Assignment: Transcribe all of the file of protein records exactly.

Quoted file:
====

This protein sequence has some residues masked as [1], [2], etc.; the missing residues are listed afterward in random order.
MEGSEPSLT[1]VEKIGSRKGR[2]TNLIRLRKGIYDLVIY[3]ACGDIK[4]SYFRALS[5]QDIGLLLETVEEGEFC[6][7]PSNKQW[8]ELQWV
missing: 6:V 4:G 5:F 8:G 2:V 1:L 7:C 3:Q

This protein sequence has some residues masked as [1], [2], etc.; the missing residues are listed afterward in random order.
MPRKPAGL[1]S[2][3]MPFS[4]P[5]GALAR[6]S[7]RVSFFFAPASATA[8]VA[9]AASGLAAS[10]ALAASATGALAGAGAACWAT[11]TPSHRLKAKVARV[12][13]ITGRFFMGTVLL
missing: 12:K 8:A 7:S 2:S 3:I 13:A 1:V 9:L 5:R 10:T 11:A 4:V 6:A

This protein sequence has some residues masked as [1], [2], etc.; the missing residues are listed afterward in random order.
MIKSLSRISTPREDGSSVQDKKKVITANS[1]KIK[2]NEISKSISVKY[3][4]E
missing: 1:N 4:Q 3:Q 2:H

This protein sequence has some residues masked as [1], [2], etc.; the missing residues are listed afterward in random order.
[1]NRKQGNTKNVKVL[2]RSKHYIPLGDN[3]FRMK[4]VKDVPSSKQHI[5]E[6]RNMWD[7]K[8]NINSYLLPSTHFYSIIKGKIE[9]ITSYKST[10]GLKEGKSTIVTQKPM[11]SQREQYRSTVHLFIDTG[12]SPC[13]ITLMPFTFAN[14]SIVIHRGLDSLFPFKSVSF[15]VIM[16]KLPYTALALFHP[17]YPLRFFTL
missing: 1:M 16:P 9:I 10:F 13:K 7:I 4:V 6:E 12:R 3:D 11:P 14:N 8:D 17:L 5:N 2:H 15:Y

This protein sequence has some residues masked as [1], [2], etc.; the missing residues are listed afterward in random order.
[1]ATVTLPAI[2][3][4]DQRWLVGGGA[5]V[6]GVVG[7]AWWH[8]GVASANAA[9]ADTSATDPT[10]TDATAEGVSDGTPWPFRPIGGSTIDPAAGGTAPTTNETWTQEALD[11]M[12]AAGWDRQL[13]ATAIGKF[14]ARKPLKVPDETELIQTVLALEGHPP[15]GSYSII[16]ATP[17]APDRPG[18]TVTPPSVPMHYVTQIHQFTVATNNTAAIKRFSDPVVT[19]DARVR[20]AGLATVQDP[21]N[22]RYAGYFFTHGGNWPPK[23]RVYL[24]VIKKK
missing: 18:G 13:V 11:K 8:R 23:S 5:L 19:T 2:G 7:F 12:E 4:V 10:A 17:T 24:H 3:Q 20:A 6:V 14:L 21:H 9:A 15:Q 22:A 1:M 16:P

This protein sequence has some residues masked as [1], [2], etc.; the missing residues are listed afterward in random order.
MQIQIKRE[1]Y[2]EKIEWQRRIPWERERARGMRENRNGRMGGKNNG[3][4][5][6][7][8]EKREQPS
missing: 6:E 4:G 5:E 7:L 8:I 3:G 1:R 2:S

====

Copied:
This protein sequence has some residues masked as [1], [2], etc.; the missing residues are listed afterward in random order.
MEGSEPSLT[1]VEKIGSRKGR[2]TNLIRLRKGIYDLVIY[3]ACGDIK[4]SYFRALS[5]QDIGLLLETVEEGEFC[6][7]PSNKQW[8]ELQWV
missing: 6:V 4:G 5:F 8:G 2:V 1:L 7:C 3:Q

This protein sequence has some residues masked as [1], [2], etc.; the missing residues are listed afterward in random order.
MPRKPAGL[1]S[2][3]MPFS[4]P[5]GALAR[6]S[7]RVSFFFAPASATA[8]VA[9]AASGLAAS[10]ALAASATGALAGAGAACWAT[11]TPSHRLKAKVARV[12][13]ITGRFFMGTVLL
missing: 12:K 8:A 7:S 2:S 3:I 13:A 1:V 9:L 5:R 10:T 11:A 4:V 6:A

This protein sequence has some residues masked as [1], [2], etc.; the missing residues are listed afterward in random order.
MIKSLSRISTPREDGSSVQDKKKVITANS[1]KIK[2]NEISKSISVKY[3][4]E
missing: 1:N 4:Q 3:Q 2:H

This protein sequence has some residues masked as [1], [2], etc.; the missing residues are listed afterward in random order.
[1]NRKQGNTKNVKVL[2]RSKHYIPLGDN[3]FRMK[4]VKDVPSSKQHI[5]E[6]RNMWD[7]K[8]NINSYLLPSTHFYSIIKGKIE[9]ITSYKST[10]GLKEGKSTIVTQKPM[11]SQREQYRSTVHLFIDTG[12]SPC[13]ITLMPFTFAN[14]SIVIHRGLDSLFPFKSVSF[15]VIM[16]KLPYTALALFHP[17]YPLRFFTL
missing: 1:M 16:P 9:I 10:F 13:K 7:I 4:V 6:E 12:R 3:D 11:P 14:N 8:D 17:L 5:N 2:H 15:Y

This protein sequence has some residues masked as [1], [2], etc.; the missing residues are listed afterward in random order.
[1]ATVTLPAI[2][3][4]DQRWLVGGGA[5]V[6]GVVG[7]AWWH[8]GVASANAA[9]ADTSATDPT[10]TDATAEGVSDGTPWPFRPIGGSTIDPAAGGTAPTTNETWTQEALD[11]M[12]AAGWDRQL[13]ATAIGKF[14]ARKPLKVPDETELIQTVLALEGHPP[15]GSYSII[16]ATP[17]APDRPG[18]TVTPPSVPMHYVTQIHQFTVATNNTAAIKRFSDPVVT[19]DARVR[20]AGLATVQDP[21]N[22]RYAGYFFTHGGNWPPK[23]RVYL[24]VIKKK
missing: 18:G 13:V 11:K 8:R 23:S 5:L 19:T 2:G 7:F 12:E 4:V 10:A 17:T 24:H 3:Q 20:A 6:V 14:L 21:H 9:A 15:Q 22:A 1:M 16:P

This protein sequence has some residues masked as [1], [2], etc.; the missing residues are listed afterward in random order.
MQIQIKRE[1]Y[2]EKIEWQRRIPWERERARGMRENRNGRMGGKNNG[3][4][5][6][7][8]EKREQPS
missing: 6:E 4:G 5:E 7:L 8:I 3:G 1:R 2:S